A UK Government document setting out guidance for doctors to assess benefit claims has been withdrawn after it was found to include a racist slur.

An investigation by The Independent found that Department for Work and Pensions (DWP) guidance referred to Black people as being of the “N*****d race”.

The document was first issued in 2010 to help assess disability benefit claims but was still in use until just days ago, the newspaper revealed.

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The guidance referring specifically to assessments for osteoporosis was scrapped after The Independent highlighted to officials that it was still in circulation.

It was signed off by the DWP before being distributed to contractor Atos, which runs disability benefit assessments on behalf of the government, who distributed the document to the health professionals it employs.

An MP described the document as “lazy and racist”, while a prominent campaigner said the language used was based on “colonial tropes” suggesting that black people are “subhuman”.

Atos has withdrawn the document and apologised, while the Government said it did not condone the language but admitted it had been used.

The slur came to light through a Freedom of Information (FOI) request. The Government was asked to provide copies of guidance given to all Atos doctors assessing benefit claimants.

“The density of bone in the adult depends on peak bone mass and subsequent alteration of bone density due to genetic, mechanical, nutritional and endocrine factors. N*****d race, load-bearing exercise, sex hormones (oestrogen), adequate dietary calcium tend to increases bone mass,” the excerpt said.

After the newspaper raised the use of the word, Atos launched an investigation, confirming that the document that had been handed out in Northern Ireland in 2010 was still in circulation.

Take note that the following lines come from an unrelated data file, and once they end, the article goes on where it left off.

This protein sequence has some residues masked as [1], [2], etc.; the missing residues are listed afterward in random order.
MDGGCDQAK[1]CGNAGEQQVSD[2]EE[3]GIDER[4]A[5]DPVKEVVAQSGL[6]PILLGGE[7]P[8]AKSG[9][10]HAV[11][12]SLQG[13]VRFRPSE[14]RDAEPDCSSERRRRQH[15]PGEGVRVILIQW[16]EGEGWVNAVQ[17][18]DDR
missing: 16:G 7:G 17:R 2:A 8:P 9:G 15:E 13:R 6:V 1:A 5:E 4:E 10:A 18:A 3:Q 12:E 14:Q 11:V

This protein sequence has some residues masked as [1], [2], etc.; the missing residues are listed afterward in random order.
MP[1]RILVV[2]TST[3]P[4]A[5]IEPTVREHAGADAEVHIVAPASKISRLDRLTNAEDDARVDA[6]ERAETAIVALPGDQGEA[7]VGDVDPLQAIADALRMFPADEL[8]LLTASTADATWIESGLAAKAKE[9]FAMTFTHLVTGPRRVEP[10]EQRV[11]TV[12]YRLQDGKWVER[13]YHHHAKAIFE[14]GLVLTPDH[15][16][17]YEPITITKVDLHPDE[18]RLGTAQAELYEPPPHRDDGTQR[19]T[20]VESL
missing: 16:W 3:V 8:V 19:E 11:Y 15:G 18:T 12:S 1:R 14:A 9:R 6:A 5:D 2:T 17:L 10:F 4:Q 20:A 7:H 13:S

It was issued to medics carrying out specific assessments on behalf of the government for Medical Support Services, the company said.

“Literally hundreds of years have passed since this racist term was coined and used as part of a basic, flawed and discredited human classification system,” Bell Ribeiro-Addy, a Labour MP said.

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“Now decades have passed since the mapping of the human genome undoubtedly proved that race is a social construct, not a scientific one.

“Whilst it’s not unusual to find such archaic terms in old scientific texts, it’s lazy and racist to find them reproduced in guidance for government departments in 2023.”

“How much more ink would it have taken to simply say that people of African descent typically have higher bone density?” she added.

“This guidance, which appears to be influencing healthcare professionals to this day, is based on racist and colonial tropes around black people which suggest that people of African heritage are subhuman and should therefore be treated differently from the rest of the population,” Patrick Vernon, equalities campaigner and chair of the Birmingham and Solihull NHS Integrated Care Board, said.

The National: Labour MP Bell Ribeiro-AddyLabour MP Bell Ribeiro-Addy (Image: PA)

“It’s quite clear the UK still has a long way to go for an anti-racist approach to be applied to how officials operate across government departments, as well as the delivery of services like health and social care.”

Atos said that the company would investigate the issue further, with a spokesperson adding: “We are grateful this has been brought to our attention. We regret that this term appeared in osteoporosis training materials for health professionals in one region of the UK – these have now been removed pending further investigation.”

The DWP said that work capability assessments in Northern Ireland are a devolved matter, and therefore the responsibility of the Department for Communities (DfC). However, a spokesperson for the DfC said the DWP was responsible.

A DWP spokesperson said: “We do not condone the language used in this 13-year-old document, which was produced for the use of Atos health professionals in 2010.”